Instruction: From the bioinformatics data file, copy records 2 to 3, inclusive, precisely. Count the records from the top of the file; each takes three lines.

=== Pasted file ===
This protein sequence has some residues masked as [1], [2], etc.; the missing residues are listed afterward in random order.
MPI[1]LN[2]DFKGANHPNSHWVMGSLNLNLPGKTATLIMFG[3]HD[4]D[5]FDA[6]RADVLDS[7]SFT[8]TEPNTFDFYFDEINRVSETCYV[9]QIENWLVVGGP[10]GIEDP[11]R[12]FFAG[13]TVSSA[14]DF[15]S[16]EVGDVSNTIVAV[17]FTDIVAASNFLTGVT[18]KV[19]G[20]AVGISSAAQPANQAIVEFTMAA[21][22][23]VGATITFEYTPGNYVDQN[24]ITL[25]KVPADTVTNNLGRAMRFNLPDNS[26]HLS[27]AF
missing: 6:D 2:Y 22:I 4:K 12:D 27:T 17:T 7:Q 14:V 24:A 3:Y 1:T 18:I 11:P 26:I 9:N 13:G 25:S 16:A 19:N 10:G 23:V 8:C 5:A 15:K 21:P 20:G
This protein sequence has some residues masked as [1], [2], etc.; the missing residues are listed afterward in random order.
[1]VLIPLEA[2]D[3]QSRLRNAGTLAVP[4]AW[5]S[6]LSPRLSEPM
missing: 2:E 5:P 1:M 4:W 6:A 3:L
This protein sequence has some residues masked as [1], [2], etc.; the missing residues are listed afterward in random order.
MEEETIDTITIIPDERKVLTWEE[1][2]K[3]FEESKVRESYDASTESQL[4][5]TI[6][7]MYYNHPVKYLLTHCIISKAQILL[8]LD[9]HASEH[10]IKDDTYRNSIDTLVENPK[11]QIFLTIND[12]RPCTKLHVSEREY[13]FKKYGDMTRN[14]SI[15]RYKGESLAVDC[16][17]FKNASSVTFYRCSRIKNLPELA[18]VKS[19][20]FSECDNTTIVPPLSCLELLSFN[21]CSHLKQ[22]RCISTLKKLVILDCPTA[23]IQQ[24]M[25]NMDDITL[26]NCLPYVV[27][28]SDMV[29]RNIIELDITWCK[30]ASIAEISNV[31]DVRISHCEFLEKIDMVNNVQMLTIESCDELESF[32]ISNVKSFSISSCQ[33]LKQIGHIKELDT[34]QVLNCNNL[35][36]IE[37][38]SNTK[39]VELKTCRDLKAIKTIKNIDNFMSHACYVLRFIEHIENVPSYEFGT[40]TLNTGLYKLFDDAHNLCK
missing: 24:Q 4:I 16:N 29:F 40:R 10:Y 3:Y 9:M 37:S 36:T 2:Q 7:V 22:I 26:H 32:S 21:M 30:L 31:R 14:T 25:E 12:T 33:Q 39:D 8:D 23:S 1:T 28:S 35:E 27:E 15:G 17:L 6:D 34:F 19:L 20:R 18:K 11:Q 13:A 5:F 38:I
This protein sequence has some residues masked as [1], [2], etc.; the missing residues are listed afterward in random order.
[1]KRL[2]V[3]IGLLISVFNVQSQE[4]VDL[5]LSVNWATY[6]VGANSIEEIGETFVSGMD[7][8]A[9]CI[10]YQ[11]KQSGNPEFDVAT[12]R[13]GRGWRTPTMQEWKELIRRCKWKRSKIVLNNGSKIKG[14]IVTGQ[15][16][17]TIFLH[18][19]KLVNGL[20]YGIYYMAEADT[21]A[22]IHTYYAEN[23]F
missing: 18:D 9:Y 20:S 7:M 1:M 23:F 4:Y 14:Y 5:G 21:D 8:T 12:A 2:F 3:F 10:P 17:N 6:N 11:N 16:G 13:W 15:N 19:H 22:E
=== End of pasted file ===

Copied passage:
This protein sequence has some residues masked as [1], [2], etc.; the missing residues are listed afterward in random order.
[1]VLIPLEA[2]D[3]QSRLRNAGTLAVP[4]AW[5]S[6]LSPRLSEPM
missing: 2:E 5:P 1:M 4:W 6:A 3:L
This protein sequence has some residues masked as [1], [2], etc.; the missing residues are listed afterward in random order.
MEEETIDTITIIPDERKVLTWEE[1][2]K[3]FEESKVRESYDASTESQL[4][5]TI[6][7]MYYNHPVKYLLTHCIISKAQILL[8]LD[9]HASEH[10]IKDDTYRNSIDTLVENPK[11]QIFLTIND[12]RPCTKLHVSEREY[13]FKKYGDMTRN[14]SI[15]RYKGESLAVDC[16][17]FKNASSVTFYRCSRIKNLPELA[18]VKS[19][20]FSECDNTTIVPPLSCLELLSFN[21]CSHLKQ[22]RCISTLKKLVILDCPTA[23]IQQ[24]M[25]NMDDITL[26]NCLPYVV[27][28]SDMV[29]RNIIELDITWCK[30]ASIAEISNV[31]DVRISHCEFLEKIDMVNNVQMLTIESCDELESF[32]ISNVKSFSISSCQ[33]LKQIGHIKELDT[34]QVLNCNNL[35][36]IE[37][38]SNTK[39]VELKTCRDLKAIKTIKNIDNFMSHACYVLRFIEHIENVPSYEFGT[40]TLNTGLYKLFDDAHNLCK
missing: 24:Q 4:I 16:N 29:F 40:R 10:Y 3:Y 9:M 37:S 36:T 2:Q 7:V 22:I 26:H 32:S 21:M 30:L 31:R 14:T 25:E 12:T 33:Q 39:D 8:D 23:S 1:T 28:S 35:E 27:E 15:G 17:L 6:D 34:F 19:L 20:R 18:K 11:Q 13:A 5:F 38:I